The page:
$$df=\frac{\partial f}{\partial x}dz+\left(\frac{\partial f}{\partial y}-i\frac{\partial f}{\partial x}\right)dy \tag 5$$

By setting $y=-iz+ix$, we obtain similarly

$$df=-i\frac{\partial f}{\partial y}dz+\left(\frac{\partial f}{\partial x}+i\frac{\partial f}{\partial y}\right)dx\tag 6$$

For $f$ to be analytic, $(5)$ and $(6)$ imply that both (i)

$$\begin{align} \frac{\partial f}{\partial y}-i\frac{\partial f}{\partial x}&=0 \tag 7\\\\ \frac{\partial f}{\partial x}+i\frac{\partial f}{\partial y}&=0 \tag 7 \end{align}$$

from which $(7)$ gives the Cauchy-Riemann Equations, and (ii)

$$\begin{align} df&=\frac{\partial f}{\partial x}dz\\\\ &=-i\frac{\partial f}{\partial y}dz \end{align} \tag 8$$

from which $(8)$ implies that

$$\begin{align} \frac{df}{dz}&=\frac{\partial f}{\partial x}\\\\ &=-i\frac{\partial f}{\partial y}\\\\ &=\frac12\left(\frac{\partial f}{\partial x}-i\frac{\partial f}{\partial y}\right) \end{align}$$

which recovers the expected result!

$\endgroup$
  • $\begingroup$ Yes, thanks - I've seen this via Arfken & Weber, my question is really where I've misstepped to get an incorrect answer. $\endgroup$ – anon01 Jul 7 '15 at 16:35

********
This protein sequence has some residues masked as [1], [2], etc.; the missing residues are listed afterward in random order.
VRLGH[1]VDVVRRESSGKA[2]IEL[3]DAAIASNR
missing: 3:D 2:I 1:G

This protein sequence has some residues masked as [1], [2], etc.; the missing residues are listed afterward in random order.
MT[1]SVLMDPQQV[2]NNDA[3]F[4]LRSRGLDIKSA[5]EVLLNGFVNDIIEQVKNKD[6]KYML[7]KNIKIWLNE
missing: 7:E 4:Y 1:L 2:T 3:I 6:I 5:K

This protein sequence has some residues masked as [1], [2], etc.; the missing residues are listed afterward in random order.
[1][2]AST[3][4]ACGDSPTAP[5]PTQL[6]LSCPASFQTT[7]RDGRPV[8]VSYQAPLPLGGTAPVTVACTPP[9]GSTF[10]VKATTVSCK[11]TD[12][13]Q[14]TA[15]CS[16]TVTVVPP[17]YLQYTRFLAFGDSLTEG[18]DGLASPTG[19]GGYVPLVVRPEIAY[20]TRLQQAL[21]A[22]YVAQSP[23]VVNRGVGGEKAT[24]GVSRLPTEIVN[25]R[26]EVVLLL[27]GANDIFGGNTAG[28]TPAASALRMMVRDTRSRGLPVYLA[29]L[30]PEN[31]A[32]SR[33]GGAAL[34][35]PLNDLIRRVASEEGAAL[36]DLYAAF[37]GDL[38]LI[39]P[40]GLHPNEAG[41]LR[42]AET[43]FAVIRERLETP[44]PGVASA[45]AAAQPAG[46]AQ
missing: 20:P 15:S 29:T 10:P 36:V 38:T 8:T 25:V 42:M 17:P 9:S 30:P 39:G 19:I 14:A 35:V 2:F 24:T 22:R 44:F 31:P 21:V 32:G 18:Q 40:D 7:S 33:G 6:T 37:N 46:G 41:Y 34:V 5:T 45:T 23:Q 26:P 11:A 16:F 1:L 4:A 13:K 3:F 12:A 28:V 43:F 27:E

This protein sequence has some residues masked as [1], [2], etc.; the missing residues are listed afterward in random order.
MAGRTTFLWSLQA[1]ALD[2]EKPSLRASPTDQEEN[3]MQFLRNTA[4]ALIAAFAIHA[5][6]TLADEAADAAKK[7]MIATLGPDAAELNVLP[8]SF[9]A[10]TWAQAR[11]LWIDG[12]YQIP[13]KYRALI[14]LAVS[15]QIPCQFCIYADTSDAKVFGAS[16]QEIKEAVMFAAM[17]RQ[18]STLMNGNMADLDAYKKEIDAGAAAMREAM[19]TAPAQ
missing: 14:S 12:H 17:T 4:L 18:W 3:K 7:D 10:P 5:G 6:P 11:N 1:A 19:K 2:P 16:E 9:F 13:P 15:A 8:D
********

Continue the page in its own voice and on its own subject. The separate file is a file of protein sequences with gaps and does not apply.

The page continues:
• $\begingroup$ You're welcome. Should I delete this then? $\endgroup$ – Mark Viola Jul 7 '15 at 16:42
  • $\begingroup$ Please leave this - it is a useful way to arrive at the correct answer - it simply doesn't give an indication where I went wrong. $\endgroup$ – anon01 Jul 7 '15 at 18:27
  • $\begingroup$ OK. I shall. Have you found the source of error? $\endgroup$ – Mark Viola Jul 7 '15 at 18:29
  • $\begingroup$ Not exactly. All answers provided indicate that I must consider pairs u,v or z, $\bar z$ when computing the differential, and Joonas' answer goes a step further by considering the mapping between $x,y$ and $z,\bar z$. However, if I write down $x = z - i y$ and take the partial with respect to $z$, what exactly have I violated? $x,y$ are independent. Without a priori knowledge, how would I know that the other relevant variable for mapping is $\bar z$ (@ Joonas) or to rewrite this expression in terms of $\bar z$ (@ GEdgar)? Can one map to any set of linearly independent variables? $\endgroup$ – anon01 Jul 7 '15 at 18:53

Your Answer

By clicking “Post Your Answer”, you agree to our terms of service, privacy policy and cookie policy

Not the answer you're looking for? Browse other questions tagged or ask your own question.